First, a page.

“If I could summarize it in two words, it would be collaborative learning,” said Potvin. “The emphasis is on collaborative learning and also on technology. We have to move to where the kids are and a lot of them are technologically savvy; it makes sense to go where they are because then the learning will happen.”
The board’s recent Bruce Trail Expedition school program was an example of an innovative inquiry approach to meet curriculum expectations, which garnered extensive media coverage. An interactive web tool was created to link students and four philanthropic adventurers hiking the trail over 30 days.
Students were able to mix conventional and virtual research with experiential learning by actually hiking the trail, speaking to experts, communicating with other schools, offering them a wonderful interconnected experience, said Jeffrey.
“I think it’s a richer experience now,” he said.
Resources today are available to students 24/7; not just during regular school hours. Dynamic and visual web tools give teachers and students choices when it comes to methods of learning and abilities.
There’s no way educators can ignore the world of technology and even personal devices such as cellphones and iPads are being welcomed, said Jeffrey. Collaborative stations exist in high school libraries where students can upload information from their own personal devices to one screen, then edit for group presentations.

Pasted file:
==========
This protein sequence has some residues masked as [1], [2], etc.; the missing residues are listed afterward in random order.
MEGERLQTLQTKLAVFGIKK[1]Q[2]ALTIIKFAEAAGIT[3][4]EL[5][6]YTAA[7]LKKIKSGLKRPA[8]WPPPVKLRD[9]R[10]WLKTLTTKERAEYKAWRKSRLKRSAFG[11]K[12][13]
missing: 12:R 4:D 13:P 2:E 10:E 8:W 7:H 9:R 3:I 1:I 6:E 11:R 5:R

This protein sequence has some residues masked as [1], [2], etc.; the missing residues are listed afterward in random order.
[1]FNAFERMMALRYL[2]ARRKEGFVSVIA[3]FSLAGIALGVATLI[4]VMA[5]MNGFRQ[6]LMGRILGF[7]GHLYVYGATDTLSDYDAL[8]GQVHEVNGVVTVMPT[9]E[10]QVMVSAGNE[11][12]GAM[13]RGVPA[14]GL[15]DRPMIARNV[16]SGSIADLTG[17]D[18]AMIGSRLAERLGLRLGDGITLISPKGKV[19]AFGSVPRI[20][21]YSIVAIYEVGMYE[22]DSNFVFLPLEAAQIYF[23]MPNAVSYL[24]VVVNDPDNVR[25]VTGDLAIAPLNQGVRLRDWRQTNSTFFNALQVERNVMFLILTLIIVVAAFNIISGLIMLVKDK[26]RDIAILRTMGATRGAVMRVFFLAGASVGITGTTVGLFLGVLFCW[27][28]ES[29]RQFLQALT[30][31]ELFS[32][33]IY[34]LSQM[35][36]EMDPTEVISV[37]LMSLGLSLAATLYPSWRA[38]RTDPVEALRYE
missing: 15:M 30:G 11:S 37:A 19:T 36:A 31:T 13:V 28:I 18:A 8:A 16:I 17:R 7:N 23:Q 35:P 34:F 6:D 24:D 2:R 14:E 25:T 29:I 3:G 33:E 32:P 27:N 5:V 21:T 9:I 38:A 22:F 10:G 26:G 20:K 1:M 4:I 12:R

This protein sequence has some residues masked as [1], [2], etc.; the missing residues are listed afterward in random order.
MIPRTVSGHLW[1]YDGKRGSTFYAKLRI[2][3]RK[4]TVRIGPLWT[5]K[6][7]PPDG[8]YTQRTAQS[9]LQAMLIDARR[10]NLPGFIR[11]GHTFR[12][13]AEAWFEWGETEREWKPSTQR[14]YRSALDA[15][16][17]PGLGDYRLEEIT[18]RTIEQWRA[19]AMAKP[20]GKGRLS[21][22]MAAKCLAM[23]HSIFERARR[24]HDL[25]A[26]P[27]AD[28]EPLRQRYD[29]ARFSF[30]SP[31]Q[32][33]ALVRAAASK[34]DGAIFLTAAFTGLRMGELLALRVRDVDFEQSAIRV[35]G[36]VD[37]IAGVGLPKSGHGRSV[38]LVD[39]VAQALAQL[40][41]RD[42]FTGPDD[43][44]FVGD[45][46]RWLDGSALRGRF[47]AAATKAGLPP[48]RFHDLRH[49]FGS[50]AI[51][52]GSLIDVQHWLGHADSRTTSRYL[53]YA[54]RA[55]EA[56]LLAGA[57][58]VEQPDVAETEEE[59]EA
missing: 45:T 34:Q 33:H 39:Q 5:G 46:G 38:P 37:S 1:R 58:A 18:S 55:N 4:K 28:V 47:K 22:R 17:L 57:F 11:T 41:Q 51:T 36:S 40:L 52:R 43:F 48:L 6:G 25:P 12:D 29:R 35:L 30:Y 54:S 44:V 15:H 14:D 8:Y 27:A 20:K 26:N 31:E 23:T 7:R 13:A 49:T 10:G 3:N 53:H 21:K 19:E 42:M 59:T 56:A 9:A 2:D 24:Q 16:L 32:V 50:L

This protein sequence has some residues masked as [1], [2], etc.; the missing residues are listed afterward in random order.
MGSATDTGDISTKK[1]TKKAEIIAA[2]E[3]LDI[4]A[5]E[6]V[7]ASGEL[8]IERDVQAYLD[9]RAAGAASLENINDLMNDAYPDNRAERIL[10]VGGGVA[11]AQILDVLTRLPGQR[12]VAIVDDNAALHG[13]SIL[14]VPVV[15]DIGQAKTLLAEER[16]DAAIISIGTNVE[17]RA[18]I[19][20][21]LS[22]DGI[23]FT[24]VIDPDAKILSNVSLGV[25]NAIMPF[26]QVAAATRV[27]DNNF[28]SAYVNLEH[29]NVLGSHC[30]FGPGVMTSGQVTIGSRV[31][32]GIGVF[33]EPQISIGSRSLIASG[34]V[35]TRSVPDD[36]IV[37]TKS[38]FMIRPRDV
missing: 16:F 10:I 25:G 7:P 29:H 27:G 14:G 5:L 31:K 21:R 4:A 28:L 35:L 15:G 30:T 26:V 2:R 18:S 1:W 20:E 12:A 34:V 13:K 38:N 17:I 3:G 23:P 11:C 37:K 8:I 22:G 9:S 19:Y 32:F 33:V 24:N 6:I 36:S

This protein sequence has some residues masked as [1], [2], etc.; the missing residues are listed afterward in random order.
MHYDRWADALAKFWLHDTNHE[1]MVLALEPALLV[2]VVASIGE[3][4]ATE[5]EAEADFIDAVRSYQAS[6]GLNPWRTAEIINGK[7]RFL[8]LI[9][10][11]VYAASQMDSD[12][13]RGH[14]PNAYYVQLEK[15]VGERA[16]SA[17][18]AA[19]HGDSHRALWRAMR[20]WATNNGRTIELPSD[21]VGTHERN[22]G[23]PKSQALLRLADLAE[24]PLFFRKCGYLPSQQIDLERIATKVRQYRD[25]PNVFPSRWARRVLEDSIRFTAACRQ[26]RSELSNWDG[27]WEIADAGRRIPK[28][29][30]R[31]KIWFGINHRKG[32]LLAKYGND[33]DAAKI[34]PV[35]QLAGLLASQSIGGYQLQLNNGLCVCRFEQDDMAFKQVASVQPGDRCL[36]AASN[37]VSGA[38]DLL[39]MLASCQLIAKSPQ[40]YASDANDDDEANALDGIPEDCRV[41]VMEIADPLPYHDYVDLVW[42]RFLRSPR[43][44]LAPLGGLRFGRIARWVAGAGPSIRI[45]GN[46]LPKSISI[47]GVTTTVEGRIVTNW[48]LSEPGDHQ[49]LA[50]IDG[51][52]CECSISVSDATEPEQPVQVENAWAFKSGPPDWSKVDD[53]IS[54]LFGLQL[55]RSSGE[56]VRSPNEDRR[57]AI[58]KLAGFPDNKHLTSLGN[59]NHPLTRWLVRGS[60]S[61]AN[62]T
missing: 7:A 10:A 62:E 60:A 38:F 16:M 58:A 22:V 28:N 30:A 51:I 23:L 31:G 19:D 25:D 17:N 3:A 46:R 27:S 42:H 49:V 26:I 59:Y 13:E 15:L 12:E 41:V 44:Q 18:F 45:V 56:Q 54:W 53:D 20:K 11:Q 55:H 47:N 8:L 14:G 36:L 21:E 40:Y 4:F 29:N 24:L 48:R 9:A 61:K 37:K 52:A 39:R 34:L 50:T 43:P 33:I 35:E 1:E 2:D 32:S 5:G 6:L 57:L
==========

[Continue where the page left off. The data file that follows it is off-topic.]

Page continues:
“It’s more like a computer lab combined with a library, so there’s a lot of experimentation going on, a lot of creating going on, a lot of use of tools that average students may not be able to access. We do a lot of sharing of information.”
With exponential changes in knowledge, relying solely on books for research today, wouldn’t work, he said.
“A lot of our purpose was to provide opportunities to understand that information is available from many different sources and you have to be discerning,” said Jeffrey. “Availability isn’t necessarily about appropriateness, availability is not necessarily about reliability and accuracy.”
“It’s exciting because we’re beginning to see students engaged in ways that they were not before with some of their projects.
It can only grow,” said Jeffrey who also sees school libraries as great equalizers in the future, having the capacity to loan students technological devices they don’t have or can’t afford, to level the playing field.
“I don’t see the day when there wouldn’t be a physical book, especially children’s books, picture books. There’s a whole experience there that can’t be replicated.”
But libraries have evolved beyond simply being a source of books.
“It’s a place where you inquire about things, work together to solve problems. You’re learning about media and using digital technology and all those things come together and that’s what we call the Learning Commons.”
The Learning Commons is not just a physical entity, it’s a philosophy, he said.
“Knowledge and the structure of knowledge is changing so we have to somehow bring everybody onboard, not just the person responsible for the library, everybody has to be onboard. It’s a whole school philosophy and the students benefit.”
“We’re learning with the kids. It’s an adventure for sure,” said Potvin.